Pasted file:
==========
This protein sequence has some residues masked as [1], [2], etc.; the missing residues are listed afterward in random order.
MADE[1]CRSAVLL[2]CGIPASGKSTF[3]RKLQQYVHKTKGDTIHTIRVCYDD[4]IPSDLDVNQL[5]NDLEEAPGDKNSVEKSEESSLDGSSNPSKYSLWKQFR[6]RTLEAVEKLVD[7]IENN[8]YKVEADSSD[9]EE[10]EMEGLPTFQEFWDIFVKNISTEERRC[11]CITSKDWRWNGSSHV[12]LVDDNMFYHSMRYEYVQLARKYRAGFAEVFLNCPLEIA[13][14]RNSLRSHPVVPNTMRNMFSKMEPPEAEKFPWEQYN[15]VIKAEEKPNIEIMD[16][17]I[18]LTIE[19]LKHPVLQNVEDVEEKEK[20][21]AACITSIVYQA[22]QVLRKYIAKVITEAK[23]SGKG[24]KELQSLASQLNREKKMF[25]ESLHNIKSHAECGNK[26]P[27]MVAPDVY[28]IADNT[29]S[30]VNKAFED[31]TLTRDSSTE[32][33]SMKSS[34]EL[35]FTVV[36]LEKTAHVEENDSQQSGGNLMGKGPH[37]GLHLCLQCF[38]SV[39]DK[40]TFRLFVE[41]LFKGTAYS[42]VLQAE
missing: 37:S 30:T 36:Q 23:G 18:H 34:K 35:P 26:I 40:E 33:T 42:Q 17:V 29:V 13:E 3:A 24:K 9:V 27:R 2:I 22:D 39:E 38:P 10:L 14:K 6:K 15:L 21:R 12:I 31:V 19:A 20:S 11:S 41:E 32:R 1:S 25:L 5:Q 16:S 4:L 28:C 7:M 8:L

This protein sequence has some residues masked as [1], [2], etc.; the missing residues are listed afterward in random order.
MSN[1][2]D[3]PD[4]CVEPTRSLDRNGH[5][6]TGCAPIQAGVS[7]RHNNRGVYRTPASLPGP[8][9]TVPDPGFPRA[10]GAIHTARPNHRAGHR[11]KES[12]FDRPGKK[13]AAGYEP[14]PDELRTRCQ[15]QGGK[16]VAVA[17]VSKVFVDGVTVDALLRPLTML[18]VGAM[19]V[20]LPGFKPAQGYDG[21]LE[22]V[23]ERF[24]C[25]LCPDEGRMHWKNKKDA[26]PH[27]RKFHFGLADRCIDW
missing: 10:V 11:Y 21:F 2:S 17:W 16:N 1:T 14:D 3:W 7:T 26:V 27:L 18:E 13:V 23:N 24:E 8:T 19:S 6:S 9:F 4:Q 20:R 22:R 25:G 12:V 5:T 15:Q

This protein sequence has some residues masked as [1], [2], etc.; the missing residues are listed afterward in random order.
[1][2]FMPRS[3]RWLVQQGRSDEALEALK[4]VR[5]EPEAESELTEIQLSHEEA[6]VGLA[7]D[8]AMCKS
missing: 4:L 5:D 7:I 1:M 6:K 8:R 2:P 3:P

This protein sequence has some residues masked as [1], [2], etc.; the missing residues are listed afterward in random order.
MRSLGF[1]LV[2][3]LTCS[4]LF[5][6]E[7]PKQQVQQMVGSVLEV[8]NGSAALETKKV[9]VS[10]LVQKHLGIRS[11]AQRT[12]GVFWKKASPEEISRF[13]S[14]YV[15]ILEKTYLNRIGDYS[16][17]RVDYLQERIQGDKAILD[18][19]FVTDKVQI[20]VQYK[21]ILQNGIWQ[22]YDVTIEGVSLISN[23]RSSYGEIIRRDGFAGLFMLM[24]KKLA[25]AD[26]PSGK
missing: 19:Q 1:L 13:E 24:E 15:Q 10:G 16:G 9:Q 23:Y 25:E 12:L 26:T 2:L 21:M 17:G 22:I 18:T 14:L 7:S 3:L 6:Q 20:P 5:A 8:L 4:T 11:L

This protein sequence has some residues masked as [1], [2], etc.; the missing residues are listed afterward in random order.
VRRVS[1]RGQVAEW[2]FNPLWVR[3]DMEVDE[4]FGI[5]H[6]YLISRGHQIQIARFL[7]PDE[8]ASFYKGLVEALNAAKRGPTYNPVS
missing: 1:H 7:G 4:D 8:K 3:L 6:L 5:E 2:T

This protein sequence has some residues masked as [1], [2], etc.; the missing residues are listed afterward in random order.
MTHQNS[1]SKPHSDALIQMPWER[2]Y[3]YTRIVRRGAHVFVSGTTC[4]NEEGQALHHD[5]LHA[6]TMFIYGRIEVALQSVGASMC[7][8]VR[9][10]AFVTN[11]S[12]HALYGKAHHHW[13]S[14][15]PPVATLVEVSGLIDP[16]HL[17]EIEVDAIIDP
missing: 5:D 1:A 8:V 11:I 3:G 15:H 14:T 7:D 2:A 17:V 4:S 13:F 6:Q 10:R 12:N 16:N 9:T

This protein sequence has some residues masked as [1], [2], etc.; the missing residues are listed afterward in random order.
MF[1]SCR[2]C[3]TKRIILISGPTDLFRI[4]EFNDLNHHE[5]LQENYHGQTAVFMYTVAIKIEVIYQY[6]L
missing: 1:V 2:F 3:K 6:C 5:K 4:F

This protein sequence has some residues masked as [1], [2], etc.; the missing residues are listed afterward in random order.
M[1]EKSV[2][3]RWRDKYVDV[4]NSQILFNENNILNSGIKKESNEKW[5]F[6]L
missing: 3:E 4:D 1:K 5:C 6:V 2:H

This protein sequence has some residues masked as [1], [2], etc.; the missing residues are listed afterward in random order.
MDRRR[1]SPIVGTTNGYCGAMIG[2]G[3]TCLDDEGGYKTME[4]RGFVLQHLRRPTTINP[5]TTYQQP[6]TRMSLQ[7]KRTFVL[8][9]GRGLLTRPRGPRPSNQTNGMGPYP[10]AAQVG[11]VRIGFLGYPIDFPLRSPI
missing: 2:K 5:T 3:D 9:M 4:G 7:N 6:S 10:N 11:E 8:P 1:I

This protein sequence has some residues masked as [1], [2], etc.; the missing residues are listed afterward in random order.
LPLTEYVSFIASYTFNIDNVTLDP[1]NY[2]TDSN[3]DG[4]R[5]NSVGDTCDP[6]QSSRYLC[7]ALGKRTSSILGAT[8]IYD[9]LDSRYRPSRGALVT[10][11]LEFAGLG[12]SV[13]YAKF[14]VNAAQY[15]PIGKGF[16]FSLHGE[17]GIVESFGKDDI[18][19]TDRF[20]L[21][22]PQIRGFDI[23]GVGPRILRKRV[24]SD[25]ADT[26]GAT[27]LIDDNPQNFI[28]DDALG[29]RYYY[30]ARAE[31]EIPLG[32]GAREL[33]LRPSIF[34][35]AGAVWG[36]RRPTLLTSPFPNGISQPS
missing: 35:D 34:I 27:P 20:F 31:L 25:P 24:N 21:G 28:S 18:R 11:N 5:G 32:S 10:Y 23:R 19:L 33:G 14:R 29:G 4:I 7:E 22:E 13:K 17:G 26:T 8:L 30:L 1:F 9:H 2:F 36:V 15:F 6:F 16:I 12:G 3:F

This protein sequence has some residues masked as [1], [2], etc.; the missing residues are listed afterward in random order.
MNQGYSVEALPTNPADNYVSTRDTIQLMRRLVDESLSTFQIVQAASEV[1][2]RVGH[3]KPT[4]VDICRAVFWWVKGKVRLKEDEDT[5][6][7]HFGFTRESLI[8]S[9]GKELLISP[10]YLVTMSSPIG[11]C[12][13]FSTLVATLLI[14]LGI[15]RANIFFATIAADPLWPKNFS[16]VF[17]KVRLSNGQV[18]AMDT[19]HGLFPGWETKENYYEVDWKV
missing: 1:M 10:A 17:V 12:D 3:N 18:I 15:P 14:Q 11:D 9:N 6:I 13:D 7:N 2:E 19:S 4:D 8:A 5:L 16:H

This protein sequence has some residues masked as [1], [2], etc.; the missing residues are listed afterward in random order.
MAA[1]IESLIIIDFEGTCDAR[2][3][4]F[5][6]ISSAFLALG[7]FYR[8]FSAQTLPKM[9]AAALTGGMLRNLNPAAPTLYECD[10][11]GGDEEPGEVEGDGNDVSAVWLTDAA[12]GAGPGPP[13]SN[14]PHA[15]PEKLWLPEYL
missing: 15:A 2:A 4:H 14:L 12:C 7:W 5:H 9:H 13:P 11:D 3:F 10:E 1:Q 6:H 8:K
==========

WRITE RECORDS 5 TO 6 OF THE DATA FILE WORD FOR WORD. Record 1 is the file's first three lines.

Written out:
This protein sequence has some residues masked as [1], [2], etc.; the missing residues are listed afterward in random order.
VRRVS[1]RGQVAEW[2]FNPLWVR[3]DMEVDE[4]FGI[5]H[6]YLISRGHQIQIARFL[7]PDE[8]ASFYKGLVEALNAAKRGPTYNPVS
missing: 1:H 7:G 4:D 8:K 3:L 6:L 5:E 2:T

This protein sequence has some residues masked as [1], [2], etc.; the missing residues are listed afterward in random order.
MTHQNS[1]SKPHSDALIQMPWER[2]Y[3]YTRIVRRGAHVFVSGTTC[4]NEEGQALHHD[5]LHA[6]TMFIYGRIEVALQSVGASMC[7][8]VR[9][10]AFVTN[11]S[12]HALYGKAHHHW[13]S[14][15]PPVATLVEVSGLIDP[16]HL[17]EIEVDAIIDP
missing: 5:D 1:A 8:V 11:I 3:G 15:H 14:T 7:D 2:A 17:V 4:S 13:F 6:Q 10:R 12:N 16:N 9:T